Pastor Blake Williams
Missions & Outreach Pastor, Shiloh Community Church
Growing up as the youngest of four children I always wanted to be older than I was. My middle brother Grant was one of my heroes and I wanted to be around him all the time. He was incredibly gracious with me and made a deal with me that as long as I acted maturely around his friends, he would allow me to hang out with them. Another thing that accelerated this growth and maturity was the fact that my parents were successful real estate agents in Fort Collins where I was born and raised. It seemed to my siblings and me that there wasn’t a single person in our town of 100,000 that my parents didn’t know. Each time we would leave the house we would invariably be stopped by someone and my parents would make the introduction. Although I had no intention of remembering these people, I was still taught to shake their hand, look them in the eye, and say “nice to meet you.”
As the years have passed I’ve realized more and more that my parents did a lot of things to set me up for success that many others didn’t. It wasn’t until I started working with young adults at Scottsdale Bible that I realized most people my age were not equipped by their parents to grow up once college ended. When you’re immersed in your own world you don’t often recognize the things that become normative to you; or as the old quote goes, “if you want to know about water, don’t ask a fish.”
As I’ve reflected on my life I’ve realized that I’m an old soul in a young body. I’ve felt out of place in my generation for a long time and that gap seems to be widening by the day. Pop culture references are typically lost on me because I have little desire to listen to the music, watch the shows or movies, or understand the latest cultural trends. There is a part of my job that requires me to be in touch with these things but I’ll be honest, it’s not my favorite part.
As I said, this isn’t a new problem for me. My maturity level even as a young kid was much higher than my peers because I was constantly around older people. Being that I was the youngest of 4 kids, our house was full of people 3- 6 years older than me pretty much all the time. My parents also entertained or hosted people on what seemed like a weekly basis. As much as those people would humor me if I wanted to talk about the things that interested me, I had to learn to take an interest in what lit their fire too. My dad taught me a timeless business lesson early on in life and that was, “people rarely ever tire when talking about the things that interest them.” If you can put their interests ahead of your own, you’ll have a friend for life. Since I was used to never getting my choice anyhow, this came more naturally. I didn’t even get to choose music when it was just me and my dad, so I just learned to like whatever was on; which in my dad’s car was the oldies station. I still listen to these songs with fondness because it brings me back to riding around with my dad. In fact, when someone says “good times,” in my head I’ll always follow it with “great oldies, KOOL 105.”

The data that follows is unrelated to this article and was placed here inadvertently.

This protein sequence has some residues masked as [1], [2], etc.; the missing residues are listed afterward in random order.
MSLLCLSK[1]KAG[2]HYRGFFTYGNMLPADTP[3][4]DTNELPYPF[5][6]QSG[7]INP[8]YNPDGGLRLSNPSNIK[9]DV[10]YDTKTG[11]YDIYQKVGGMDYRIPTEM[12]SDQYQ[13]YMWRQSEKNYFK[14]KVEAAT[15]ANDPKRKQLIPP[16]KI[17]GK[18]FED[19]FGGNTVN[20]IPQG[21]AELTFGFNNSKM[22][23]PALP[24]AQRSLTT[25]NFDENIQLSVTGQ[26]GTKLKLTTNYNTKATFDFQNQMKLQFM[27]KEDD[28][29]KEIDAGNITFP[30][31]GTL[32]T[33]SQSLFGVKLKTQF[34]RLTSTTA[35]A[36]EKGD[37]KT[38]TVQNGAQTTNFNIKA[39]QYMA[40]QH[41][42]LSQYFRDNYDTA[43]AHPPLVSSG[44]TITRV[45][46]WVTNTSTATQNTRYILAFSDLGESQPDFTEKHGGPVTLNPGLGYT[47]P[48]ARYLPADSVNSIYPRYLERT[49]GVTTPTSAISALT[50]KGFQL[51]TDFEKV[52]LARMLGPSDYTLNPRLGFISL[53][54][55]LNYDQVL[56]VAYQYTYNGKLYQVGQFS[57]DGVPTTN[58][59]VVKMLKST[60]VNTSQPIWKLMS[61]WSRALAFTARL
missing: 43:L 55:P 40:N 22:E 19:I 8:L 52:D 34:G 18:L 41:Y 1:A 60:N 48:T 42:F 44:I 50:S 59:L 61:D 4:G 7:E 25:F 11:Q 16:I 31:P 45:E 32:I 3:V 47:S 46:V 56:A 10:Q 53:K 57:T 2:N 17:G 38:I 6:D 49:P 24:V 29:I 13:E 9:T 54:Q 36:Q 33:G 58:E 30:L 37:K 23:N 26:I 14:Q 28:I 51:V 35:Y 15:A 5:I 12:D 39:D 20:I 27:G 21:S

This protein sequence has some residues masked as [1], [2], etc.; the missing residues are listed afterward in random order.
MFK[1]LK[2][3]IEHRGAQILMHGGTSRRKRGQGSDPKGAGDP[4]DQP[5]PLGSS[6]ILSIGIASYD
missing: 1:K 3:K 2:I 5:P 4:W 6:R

Now as I raise my own kids I think about all the things I learned from my parents and how I want to teach them to my kids. There are the standard things, like manners that everyone wants to teach their kids; but there are larger lessons that I don’t think many people do. As a missions pastor I want to teach my kids about human suffering and God’s heart for the nations. I want to see my children learn about cultures that are different from their own and to have experiences that stretch and challenge their worldview. As they grow and I see how God has shaped each of them, I want to explore their individual gifts and passions to see how God might use them. More than anything I want each of my kids to take the posture of learners their entire lives by seeking the wisdom of those older or more experienced than them.
Today I spent time with a new missions pastor in the valley, who is more than 20 years my senior. Yet he finds himself in the same spot I did 6 ½ years ago as the new kid on the block just trying to understand how this thing works. I was encouraged to see him doing the same thing I did when I first started, which was meeting with people that have been doing it longer and picking their brains on best practices. One of the things that I shared with him was that I’m still constantly learning from the counsel of those in my field. I want to model this for my kids, showing them that although I’m constantly learning, I’m never fully there.
At some point I know my body will catch up with my soul. When that time comes my prayer is that I’m still not done learning. That as long as God gives me breath in my lungs, I can seek to know Him, follow Him, lead others towards Him, and impart any of the wisdom I’ve obtained along the way.